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GOVERNMENT REPORT Department of Climate Change and Energy Efficiency (2011) Department Of Climate Change and Energy Efficiency

: Annual Report 2010 – 2011, Canberra, Department of Climate Change and Energy Efficiency. WEBSITE Australian Government (2012) Working Together For A Clean Energy Future <> (page updated 16 March 2012, accessed 18 March 2012). NEWSPAPER ARTICLE Arup, T. (2011) „Carbon-tax law Abbott proof, PM declares‟, The Age , 9 November. JOURNAL ARTICLE Rizos, X. (2011) „Will the market save us? : The logic of a carbon tax‟, Overland, 1(205), pp. 21 – 25 EDITED BOOK Lowe, P and Wilkinson, K (2009) „How do environmental actors make governance systems more sustainable? The role of politics and ideas in policy change‟ in N. Adger and A. Jordan (ed.), Governing sustainability, New York, Cambridge University Press, first edition. BOOK X uses primary reference to a range of secondary data and evidence collected from internal and external coalition audits, financial forecasts and models, research and surveys.

From the Rudd governments ratification of the 1997 Kyoto Protocol in 2007, to Garnaut‟s Climate Change Review in 2011 and subsequent lobby for a “national price on carbon”, parliament has not only played a critical role in debating the causes of increased average global air temperatures, but has also been critically engaged in evaluating proximate national policy measures to ratify the environmental consequences of anthropogenic human intervention in Australia. Two sources – Chris Lane‟s article in „The Australian Financial Review‟: “Carbon tax „does nothing‟: Joyce” and Xavier Rizos‟ academic article in the „Overland Journal‟: “Will the market save us: the logic of a carbon tax” will be used to critically examine the relationship between bicameral parliament and the environment. Xavier Rizos: “Will the market save us: the logic of a carbon tax” a) Rizos‟ article concerns the development and critique of parliaments “flexible mechanisms” aimed at reducing Australia‟s CO2 emissions in conjunction with the second commitment period for the Kyoto Protocol and the Green Climate Fund. He frames the scientific, economic, environmental, social and political issues of climate change as both a potent issue facing future generations and the government‟s goals of environmentally sustainable development and intergenerational equality. Rizos categorises contemporary parliamental party perspectives as “stick” and “carrot”.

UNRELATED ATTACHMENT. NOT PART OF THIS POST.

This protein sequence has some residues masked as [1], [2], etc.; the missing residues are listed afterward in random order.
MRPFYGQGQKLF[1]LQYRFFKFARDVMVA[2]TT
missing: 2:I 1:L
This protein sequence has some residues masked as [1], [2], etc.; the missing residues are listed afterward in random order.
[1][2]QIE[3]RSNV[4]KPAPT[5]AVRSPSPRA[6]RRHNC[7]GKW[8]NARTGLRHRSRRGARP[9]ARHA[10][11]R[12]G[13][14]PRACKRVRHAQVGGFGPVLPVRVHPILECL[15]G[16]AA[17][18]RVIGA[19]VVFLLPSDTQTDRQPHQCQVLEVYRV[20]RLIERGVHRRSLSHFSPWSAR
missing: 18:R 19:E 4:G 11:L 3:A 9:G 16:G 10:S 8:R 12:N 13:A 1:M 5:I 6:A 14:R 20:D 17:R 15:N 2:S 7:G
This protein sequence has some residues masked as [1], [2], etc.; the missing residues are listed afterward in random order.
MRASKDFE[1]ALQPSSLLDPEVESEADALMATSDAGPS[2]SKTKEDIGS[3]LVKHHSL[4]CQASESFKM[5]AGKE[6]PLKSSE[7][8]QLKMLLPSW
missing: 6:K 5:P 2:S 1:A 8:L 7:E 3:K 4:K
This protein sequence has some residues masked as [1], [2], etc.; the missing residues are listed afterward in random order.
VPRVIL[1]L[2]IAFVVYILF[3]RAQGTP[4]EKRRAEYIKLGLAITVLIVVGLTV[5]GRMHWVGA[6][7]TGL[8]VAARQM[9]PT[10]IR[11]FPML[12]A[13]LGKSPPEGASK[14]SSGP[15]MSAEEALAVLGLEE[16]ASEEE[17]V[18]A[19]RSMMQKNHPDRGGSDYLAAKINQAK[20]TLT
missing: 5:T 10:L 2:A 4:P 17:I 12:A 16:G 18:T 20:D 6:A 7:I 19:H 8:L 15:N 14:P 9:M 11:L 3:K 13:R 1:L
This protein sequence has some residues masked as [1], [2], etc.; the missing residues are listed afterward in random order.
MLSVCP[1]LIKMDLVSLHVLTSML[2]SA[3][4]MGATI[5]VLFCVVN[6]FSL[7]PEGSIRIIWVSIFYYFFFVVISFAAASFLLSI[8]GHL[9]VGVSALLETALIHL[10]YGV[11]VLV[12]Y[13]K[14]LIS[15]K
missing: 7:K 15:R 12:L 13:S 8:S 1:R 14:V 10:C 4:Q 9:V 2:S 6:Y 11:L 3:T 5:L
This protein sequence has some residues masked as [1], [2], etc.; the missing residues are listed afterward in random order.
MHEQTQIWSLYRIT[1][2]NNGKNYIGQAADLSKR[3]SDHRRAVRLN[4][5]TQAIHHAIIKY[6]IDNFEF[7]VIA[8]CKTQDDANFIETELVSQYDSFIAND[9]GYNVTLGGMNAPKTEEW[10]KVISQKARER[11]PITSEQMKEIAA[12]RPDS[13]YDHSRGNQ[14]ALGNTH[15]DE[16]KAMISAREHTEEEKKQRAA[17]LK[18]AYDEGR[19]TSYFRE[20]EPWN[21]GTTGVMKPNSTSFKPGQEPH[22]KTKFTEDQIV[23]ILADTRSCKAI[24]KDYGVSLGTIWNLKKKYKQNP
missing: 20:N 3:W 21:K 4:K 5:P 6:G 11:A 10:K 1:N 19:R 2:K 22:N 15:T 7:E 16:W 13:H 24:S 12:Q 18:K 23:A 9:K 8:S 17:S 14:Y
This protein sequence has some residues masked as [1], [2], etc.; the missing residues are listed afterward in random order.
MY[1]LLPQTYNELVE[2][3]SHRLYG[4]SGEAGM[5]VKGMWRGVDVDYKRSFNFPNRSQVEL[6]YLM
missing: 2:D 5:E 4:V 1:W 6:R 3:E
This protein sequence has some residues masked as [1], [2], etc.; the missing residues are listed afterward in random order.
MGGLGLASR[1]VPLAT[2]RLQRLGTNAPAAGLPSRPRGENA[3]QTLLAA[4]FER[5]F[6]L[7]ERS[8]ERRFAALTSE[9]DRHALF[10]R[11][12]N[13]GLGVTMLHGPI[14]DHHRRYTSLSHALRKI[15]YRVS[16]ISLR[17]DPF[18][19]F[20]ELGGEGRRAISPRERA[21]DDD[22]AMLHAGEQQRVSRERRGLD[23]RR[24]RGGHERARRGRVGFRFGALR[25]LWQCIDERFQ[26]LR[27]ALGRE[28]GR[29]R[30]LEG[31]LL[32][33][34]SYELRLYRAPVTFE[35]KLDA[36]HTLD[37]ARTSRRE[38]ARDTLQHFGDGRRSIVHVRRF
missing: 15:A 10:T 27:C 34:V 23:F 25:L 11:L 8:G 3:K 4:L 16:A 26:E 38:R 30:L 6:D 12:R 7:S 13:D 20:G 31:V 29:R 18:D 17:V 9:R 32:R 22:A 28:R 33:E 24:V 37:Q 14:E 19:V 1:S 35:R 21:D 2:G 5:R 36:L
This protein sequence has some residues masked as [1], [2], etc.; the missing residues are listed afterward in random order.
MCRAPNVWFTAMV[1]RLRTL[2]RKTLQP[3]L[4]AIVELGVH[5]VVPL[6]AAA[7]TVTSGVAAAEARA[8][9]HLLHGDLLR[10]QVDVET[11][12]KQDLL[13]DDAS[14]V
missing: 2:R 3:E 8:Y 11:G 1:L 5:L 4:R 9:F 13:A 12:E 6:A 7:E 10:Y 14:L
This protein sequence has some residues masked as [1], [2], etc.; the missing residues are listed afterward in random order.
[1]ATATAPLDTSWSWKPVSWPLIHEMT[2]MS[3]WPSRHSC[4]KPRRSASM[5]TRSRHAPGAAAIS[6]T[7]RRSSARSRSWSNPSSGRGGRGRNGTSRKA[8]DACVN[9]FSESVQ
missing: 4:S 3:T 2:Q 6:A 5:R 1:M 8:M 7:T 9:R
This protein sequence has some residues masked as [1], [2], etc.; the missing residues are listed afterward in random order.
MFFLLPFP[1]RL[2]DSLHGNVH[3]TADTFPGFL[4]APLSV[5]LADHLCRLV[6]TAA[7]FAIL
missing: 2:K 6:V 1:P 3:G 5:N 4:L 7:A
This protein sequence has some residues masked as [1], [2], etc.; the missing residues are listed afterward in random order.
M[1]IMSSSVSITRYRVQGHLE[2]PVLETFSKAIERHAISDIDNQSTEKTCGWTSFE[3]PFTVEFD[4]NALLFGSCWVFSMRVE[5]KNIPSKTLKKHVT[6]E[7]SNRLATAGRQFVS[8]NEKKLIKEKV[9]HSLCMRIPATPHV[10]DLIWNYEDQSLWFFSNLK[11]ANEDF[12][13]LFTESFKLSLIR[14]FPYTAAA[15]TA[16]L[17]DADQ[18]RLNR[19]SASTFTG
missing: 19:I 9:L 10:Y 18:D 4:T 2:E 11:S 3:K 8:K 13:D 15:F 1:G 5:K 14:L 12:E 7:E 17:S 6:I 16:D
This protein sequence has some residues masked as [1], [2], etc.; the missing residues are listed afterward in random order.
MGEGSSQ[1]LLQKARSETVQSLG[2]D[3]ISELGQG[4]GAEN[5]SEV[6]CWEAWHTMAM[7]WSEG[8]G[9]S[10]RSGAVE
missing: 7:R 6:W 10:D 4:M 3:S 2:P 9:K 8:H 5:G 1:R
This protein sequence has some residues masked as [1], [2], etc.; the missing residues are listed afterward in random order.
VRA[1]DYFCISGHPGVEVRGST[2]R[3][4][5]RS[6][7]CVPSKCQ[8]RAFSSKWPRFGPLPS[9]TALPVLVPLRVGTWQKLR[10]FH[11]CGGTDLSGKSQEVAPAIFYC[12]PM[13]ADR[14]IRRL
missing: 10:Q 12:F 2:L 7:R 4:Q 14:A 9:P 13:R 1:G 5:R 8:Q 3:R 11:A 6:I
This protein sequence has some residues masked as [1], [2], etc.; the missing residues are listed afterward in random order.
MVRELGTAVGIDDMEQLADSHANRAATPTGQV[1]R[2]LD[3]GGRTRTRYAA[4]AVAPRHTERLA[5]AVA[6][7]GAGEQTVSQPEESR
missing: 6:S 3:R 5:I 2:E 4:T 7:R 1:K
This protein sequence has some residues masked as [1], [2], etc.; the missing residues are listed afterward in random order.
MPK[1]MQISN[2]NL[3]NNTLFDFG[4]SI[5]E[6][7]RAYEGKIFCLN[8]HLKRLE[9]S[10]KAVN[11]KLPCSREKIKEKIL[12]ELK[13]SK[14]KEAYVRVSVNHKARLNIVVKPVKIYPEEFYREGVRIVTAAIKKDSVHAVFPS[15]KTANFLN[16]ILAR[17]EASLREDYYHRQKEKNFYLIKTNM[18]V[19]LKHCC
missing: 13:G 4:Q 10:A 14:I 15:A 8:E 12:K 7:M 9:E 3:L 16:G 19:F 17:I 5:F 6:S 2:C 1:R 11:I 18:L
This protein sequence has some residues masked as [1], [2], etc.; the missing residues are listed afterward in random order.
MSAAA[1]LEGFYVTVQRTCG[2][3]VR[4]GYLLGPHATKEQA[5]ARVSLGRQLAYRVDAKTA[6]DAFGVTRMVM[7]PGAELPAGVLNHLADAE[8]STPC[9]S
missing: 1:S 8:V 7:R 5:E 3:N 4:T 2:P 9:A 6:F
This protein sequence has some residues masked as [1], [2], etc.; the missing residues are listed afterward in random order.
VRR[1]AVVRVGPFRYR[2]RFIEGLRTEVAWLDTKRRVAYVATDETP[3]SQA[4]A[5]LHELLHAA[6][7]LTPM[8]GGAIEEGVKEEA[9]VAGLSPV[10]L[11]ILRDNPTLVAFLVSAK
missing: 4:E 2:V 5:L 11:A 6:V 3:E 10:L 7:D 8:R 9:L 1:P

b) Rizos argues the need for the Coalition and Labor parties to adopt a neoliberal synthesis stance. Rizos propounds the technologist “stick” argument as a call for immediate social change. This ecologist modernisation perspective states that if high atmospheric CO2 levels are a problem, then the federal government should promulgate decrees to phase them out such as the Emission Trading Scheme and the carbon tax. Revenue generated would then be used to invest in clean energy technology, creating an Australian green industry worth as much as $US2.3 trillion by 2020, producing 770,000 green jobs in the process. Rizos then contrasts this perspective by debunking the fatalist or rationalist “carrot” model – beginning in 2015 - arguing that the “invisible hand of the market” and carbon trading scheme adopted in this neoliberal approach will place too high a financial burden on industry. Given the current economic climate, this model will too severely weaken Australian business, leading to a certain “political death” for the federal government. c) Rizos uses referrers to evidence from a range of secondary data collected by internal and external audits, financial forecasts and models, research and surveys by Coalition and Labor governments. The average weekly cost to households of $9.90 and the carbon price of $23 referred to by Rizos are examples of supportive statistical and analogical evidence derived from empirical modelling and forecasting. Furthermore, direct quotations – such as the allusion to BHP Billiton CEO Marius Kloppers reference to the carbon tax as a “dead weight cost” – represent forms of supportive testimonial evidence used by Rizos. Rizos also used basic anecdotal evidence such as “carrot” and “stick” to support his argument for neoliberal synthesis.

d) Rizos article works to provide tremendous support in answering the essay by firstly alluding to a range of quantitative data from statistical modelling and forecasting by reputable government organisation such as the Department of Climate Change and Energy Efficiency. Rizos then critically evaluates this data through strong testimonial reasoning, such as the role of wide socio-political spheres – media hype and the “Convoy of No Confidence” – to strengthen his qualitative conclusion greater parliamental or “state” intervention is required, therefore amplifying my understanding of the fundamental relationship between parliament and the environment.

e) To fully answer the question, I will need to go beyond Rizos to discover more examples of reliable primary anecdotal evidence and future emission forecasts – particularly dialogue from the senate and house of representatives, and emission levels following the imposition of the carbon tax and CTS – to better determine the extent to which parliament currently has and will influence the environment.